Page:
Hydrolytic Reactions

| Home | | Biopharmaceutics and Pharmacokinetics |

Chapter: Biopharmaceutics and Pharmacokinetics : Biotransformation of Drugs

These reactions differ from oxidative and reductive reactions in 3 respects:



These reactions differ from oxidative and reductive reactions in 3 respects:

1. The reaction does not involve change in the state of oxidation of the substrate.

2. The reaction results in a large chemical change in the substrate brought about by loss of relatively large fragments of the molecule.

3. The hydrolytic enzymes that metabolise xenobiotics are the ones that also act on endogenous substrates. Moreover, their activity is not confined to liver as they are found in many other organs like kidney, intestine, etc.

A number of functional groups are hydrolysed viz. esters, ethers, amides, hydrazides, etc.

Hydrolysis of Esters and Ethers

Esters on hydrolysis yield alcohol and carboxylic acid. The reaction is catalysed by esterases.

The ester substrates undergoing hydrolysis can be classified as under:

Organic esters with both large acidic and alcoholic groups on hydrolysis results in metabolites with complete loss of activity. Esters where one of the groups is relatively large, retain much of their activity when hydrolysed since such a group is generally a pharmacophore (having pharmacological activity). In many cases, such esters are prodrugs which rely on hydrolysis for their transformation into active form, e.g. chloramphenicol palmitate.

Aromatic esters are hydrolysed by arylesterases and aliphatic esters by carboxylesterases.

Examples of various classes of esters undergoing hydrolysis are given below.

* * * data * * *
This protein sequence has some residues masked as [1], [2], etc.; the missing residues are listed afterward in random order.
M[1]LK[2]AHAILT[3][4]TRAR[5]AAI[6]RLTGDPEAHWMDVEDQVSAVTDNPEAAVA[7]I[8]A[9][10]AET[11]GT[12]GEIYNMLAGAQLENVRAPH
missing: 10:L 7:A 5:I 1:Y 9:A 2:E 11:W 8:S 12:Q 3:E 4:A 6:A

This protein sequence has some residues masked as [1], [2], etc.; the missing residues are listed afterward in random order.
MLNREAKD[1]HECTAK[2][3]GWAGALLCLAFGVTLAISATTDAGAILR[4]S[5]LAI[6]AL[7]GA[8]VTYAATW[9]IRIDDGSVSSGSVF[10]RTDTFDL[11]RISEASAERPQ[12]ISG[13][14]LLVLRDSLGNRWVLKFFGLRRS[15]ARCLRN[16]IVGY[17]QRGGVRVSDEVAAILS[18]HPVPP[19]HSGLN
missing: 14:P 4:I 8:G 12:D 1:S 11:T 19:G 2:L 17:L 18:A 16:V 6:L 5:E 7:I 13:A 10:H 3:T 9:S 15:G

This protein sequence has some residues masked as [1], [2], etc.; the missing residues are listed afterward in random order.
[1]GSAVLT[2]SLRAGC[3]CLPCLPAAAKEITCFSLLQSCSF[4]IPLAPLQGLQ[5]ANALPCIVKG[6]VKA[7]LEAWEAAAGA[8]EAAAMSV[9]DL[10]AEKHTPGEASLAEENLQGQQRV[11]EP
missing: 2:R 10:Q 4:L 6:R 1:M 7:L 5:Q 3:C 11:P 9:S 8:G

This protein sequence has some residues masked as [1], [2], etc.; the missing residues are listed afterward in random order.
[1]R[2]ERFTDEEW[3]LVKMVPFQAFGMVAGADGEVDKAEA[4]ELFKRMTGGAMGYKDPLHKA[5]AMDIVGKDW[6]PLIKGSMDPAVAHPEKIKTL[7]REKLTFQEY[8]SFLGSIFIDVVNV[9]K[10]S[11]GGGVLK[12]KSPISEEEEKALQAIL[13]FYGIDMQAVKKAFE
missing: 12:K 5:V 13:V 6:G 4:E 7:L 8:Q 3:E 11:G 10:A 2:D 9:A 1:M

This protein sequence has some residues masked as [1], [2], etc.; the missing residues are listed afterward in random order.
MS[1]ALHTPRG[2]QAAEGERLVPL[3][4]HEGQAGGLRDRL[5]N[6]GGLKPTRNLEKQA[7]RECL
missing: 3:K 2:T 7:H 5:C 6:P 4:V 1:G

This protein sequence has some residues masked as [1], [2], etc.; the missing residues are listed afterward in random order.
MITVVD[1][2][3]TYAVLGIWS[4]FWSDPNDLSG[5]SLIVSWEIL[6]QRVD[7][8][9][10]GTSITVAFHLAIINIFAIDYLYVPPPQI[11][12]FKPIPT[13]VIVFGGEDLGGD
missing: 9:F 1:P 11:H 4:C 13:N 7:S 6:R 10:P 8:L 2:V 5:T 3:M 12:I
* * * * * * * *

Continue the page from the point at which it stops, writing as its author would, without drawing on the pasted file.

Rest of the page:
Organic acid (carboxylic acid) esters

Esters with a large acidic (and small alcohol) group e.g. clofibrate.

Esters with large alcoholic (and small acidic) group e.g. aspirin.

Esters with large acidic and alcoholic groups (generally amine alcohols) e.g. succinylcholine.

Inorganic Acid Esters

Phosphates e.g. stilbestrol diphosphate.

Sulphates e.g. isopropyl methanesulphonate.

Nitrates e.g. pentaerythritol tetranitrate

Ethers undergoing hydrolysis are glycosides such as digoxin and digitoxin and O-glucuronides.

Hydrolysis of Amides (C-N bond cleavage)

Amides are hydrolysed slowly in comparison to esters. The reaction, catalysed by amidases, involves C-N cleavage to yield carboxylic acid and amine.

Primary amides are rare. Secondary amides form the largest group of amide drugs.

Examples of amide hydrolysis are given below.

Secondary amides with aliphatic substituent on N-atom e.g. procainamide (hydrolysed slowly in comparison to procaine)

Secondary amides with aromatic substituent on N-atom (anilides) e.g. lidocaine.

Tertiary amides (N-atom contained in a ring) e.g. carbamazepine.

Hydrazides are also a class of amides e.g. isocarboxazide.

Hydrolytic Cleavage of Non-aromatic Heterocycles

Nonaromatic heterocycles also contain amide functions, e.g. lactams (cyclic amides). Several lactams that undergo hydrolysis are:

1. Four-membered lactams (ß-lactam) e.g. penicillins.

2. Five-membered lactams e.g. succinimides.

3. Six-membered lactams e.g. thalidomide.

4. Seven-membered lactams e.g. chlordiazepoxide

Hydrolytic Dehalogenation

Chlorine atoms attached to aliphatic carbons are dehalogenated easily, e.g. DDT.

Miscellaneous Hydrolytic Reactions

These reactions include hydration of epoxides and arene oxides, hydrolysis of sulphonyl ureas, carbamates, hydroxamates and of glucuronide and sulphate conjugates.

Contact Us, Privacy Policy, Terms and Compliant, DMCA Policy and Compliant

TH 2019 - 2025 pharmacy180.com; Developed by Therithal info.